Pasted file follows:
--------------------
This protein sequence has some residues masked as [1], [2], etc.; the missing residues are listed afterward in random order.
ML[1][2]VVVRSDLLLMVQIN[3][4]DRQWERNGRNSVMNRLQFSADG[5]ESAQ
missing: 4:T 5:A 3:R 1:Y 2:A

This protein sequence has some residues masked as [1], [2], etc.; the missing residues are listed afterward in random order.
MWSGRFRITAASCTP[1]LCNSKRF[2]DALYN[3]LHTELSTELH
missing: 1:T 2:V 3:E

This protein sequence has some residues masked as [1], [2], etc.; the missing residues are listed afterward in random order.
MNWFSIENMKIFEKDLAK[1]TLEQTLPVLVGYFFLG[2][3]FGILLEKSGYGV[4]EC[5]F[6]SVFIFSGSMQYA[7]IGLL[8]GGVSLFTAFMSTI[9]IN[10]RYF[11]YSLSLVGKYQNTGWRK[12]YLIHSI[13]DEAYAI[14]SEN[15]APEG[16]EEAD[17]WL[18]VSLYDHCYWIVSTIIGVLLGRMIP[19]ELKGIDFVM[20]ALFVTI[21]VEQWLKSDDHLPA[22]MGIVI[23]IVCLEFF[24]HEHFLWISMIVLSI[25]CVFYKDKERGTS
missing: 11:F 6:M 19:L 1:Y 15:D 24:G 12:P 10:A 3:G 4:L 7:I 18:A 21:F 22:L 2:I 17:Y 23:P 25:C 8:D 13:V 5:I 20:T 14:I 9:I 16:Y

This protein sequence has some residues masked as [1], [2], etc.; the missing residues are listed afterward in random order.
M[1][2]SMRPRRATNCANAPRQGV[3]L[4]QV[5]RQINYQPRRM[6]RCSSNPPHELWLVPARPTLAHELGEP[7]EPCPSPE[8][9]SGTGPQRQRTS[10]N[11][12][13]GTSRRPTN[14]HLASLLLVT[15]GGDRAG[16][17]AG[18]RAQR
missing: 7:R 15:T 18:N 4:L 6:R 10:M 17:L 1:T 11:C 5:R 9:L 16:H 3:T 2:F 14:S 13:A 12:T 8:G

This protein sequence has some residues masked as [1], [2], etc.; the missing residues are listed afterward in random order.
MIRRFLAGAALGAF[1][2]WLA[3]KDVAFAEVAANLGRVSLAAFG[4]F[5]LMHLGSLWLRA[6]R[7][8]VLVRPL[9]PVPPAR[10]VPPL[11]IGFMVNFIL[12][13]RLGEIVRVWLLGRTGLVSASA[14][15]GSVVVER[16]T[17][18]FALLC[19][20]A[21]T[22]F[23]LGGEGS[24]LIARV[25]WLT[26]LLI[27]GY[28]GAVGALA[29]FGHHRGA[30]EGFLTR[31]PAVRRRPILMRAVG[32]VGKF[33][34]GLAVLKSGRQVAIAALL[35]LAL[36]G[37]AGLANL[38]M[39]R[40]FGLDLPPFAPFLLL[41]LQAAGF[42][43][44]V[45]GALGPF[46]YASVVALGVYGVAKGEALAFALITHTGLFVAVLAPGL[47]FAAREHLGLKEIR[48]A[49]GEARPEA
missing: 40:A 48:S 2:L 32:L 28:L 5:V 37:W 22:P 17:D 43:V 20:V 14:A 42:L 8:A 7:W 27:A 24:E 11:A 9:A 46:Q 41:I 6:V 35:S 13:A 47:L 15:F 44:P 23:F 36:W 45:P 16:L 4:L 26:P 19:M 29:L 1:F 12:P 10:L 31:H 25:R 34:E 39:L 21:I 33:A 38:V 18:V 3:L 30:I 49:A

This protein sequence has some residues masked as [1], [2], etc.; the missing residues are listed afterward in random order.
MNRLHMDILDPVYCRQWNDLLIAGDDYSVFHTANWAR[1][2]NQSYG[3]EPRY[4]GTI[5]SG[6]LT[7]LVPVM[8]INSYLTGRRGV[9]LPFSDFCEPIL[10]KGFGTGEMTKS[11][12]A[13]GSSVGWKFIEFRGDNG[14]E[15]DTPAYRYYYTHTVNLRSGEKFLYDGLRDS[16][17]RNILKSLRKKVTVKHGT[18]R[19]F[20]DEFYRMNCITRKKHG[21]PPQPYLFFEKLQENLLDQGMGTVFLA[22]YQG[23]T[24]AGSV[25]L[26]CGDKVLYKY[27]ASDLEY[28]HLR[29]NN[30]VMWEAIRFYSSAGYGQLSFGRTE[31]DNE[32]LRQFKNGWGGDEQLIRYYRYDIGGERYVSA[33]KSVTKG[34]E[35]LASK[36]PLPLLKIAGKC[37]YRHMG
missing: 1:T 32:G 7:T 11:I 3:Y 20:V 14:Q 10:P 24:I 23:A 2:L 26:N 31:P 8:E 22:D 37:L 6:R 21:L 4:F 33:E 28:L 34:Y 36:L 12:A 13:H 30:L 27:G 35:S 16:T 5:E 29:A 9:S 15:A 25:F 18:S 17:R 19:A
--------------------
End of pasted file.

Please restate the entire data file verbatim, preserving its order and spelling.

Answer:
This protein sequence has some residues masked as [1], [2], etc.; the missing residues are listed afterward in random order.
ML[1][2]VVVRSDLLLMVQIN[3][4]DRQWERNGRNSVMNRLQFSADG[5]ESAQ
missing: 4:T 5:A 3:R 1:Y 2:A

This protein sequence has some residues masked as [1], [2], etc.; the missing residues are listed afterward in random order.
MWSGRFRITAASCTP[1]LCNSKRF[2]DALYN[3]LHTELSTELH
missing: 1:T 2:V 3:E

This protein sequence has some residues masked as [1], [2], etc.; the missing residues are listed afterward in random order.
MNWFSIENMKIFEKDLAK[1]TLEQTLPVLVGYFFLG[2][3]FGILLEKSGYGV[4]EC[5]F[6]SVFIFSGSMQYA[7]IGLL[8]GGVSLFTAFMSTI[9]IN[10]RYF[11]YSLSLVGKYQNTGWRK[12]YLIHSI[13]DEAYAI[14]SEN[15]APEG[16]EEAD[17]WL[18]VSLYDHCYWIVSTIIGVLLGRMIP[19]ELKGIDFVM[20]ALFVTI[21]VEQWLKSDDHLPA[22]MGIVI[23]IVCLEFF[24]HEHFLWISMIVLSI[25]CVFYKDKERGTS
missing: 11:F 6:M 19:L 1:Y 15:D 24:G 12:P 10:A 3:G 4:L 7:I 18:A 21:F 22:L 2:I 17:Y 23:P 25:C 8:D 13:V 5:I 20:T 14:I 9:I 16:Y

This protein sequence has some residues masked as [1], [2], etc.; the missing residues are listed afterward in random order.
M[1][2]SMRPRRATNCANAPRQGV[3]L[4]QV[5]RQINYQPRRM[6]RCSSNPPHELWLVPARPTLAHELGEP[7]EPCPSPE[8][9]SGTGPQRQRTS[10]N[11][12][13]GTSRRPTN[14]HLASLLLVT[15]GGDRAG[16][17]AG[18]RAQR
missing: 7:R 15:T 18:N 4:L 6:R 10:M 17:L 1:T 11:C 5:R 9:L 16:H 3:T 2:F 14:S 13:A 12:T 8:G

This protein sequence has some residues masked as [1], [2], etc.; the missing residues are listed afterward in random order.
MIRRFLAGAALGAF[1][2]WLA[3]KDVAFAEVAANLGRVSLAAFG[4]F[5]LMHLGSLWLRA[6]R[7][8]VLVRPL[9]PVPPAR[10]VPPL[11]IGFMVNFIL[12][13]RLGEIVRVWLLGRTGLVSASA[14][15]GSVVVER[16]T[17][18]FALLC[19][20]A[21]T[22]F[23]LGGEGS[24]LIARV[25]WLT[26]LLI[27]GY[28]GAVGALA[29]FGHHRGA[30]EGFLTR[31]PAVRRRPILMRAVG[32]VGKF[33][34]GLAVLKSGRQVAIAALL[35]LAL[36]G[37]AGLANL[38]M[39]R[40]FGLDLPPFAPFLLL[41]LQAAGF[42][43][44]V[45]GALGPF[46]YASVVALGVYGVAKGEALAFALITHTGLFVAVLAPGL[47]FAAREHLGLKEIR[48]A[49]GEARPEA
missing: 40:A 48:S 2:L 32:L 28:L 5:V 37:W 22:P 17:D 43:V 20:V 14:A 42:L 8:A 7:W 27:A 24:E 11:A 9:A 46:Q 41:I 6:V 35:S 13:A 47:L 15:F 44:P 23:F 36:W 45:P 16:L 4:L 26:P 19:M 29:L 1:F 12:P 10:L 31:H 25:R 34:E 39:L 21:I 33:A 38:V 18:V 3:L 30:I 49:A

This protein sequence has some residues masked as [1], [2], etc.; the missing residues are listed afterward in random order.
MNRLHMDILDPVYCRQWNDLLIAGDDYSVFHTANWAR[1][2]NQSYG[3]EPRY[4]GTI[5]SG[6]LT[7]LVPVM[8]INSYLTGRRGV[9]LPFSDFCEPIL[10]KGFGTGEMTKS[11][12]A[13]GSSVGWKFIEFRGDNG[14]E[15]DTPAYRYYYTHTVNLRSGEKFLYDGLRDS[16][17]RNILKSLRKKVTVKHGT[18]R[19]F[20]DEFYRMNCITRKKHG[21]PPQPYLFFEKLQENLLDQGMGTVFLA[22]YQG[23]T[24]AGSV[25]L[26]CGDKVLYKY[27]ASDLEY[28]HLR[29]NN[30]VMWEAIRFYSSAGYGQLSFGRTE[31]DNE[32]LRQFKNGWGGDEQLIRYYRYDIGGERYVSA[33]KSVTKG[34]E[35]LASK[36]PLPLLKIAGKC[37]YRHMG
missing: 1:T 32:G 7:T 11:I 3:Y 20:V 14:Q 10:P 24:I 23:A 2:L 26:N 31:P 8:E 22:D 37:L 6:R 21:L 4:F 33:E 28:L 34:Y 36:L 12:A 13:H 30:L 27:G 35:S 16:T 5:E 29:A 9:S 15:A 25:F 18:S 17:R 19:A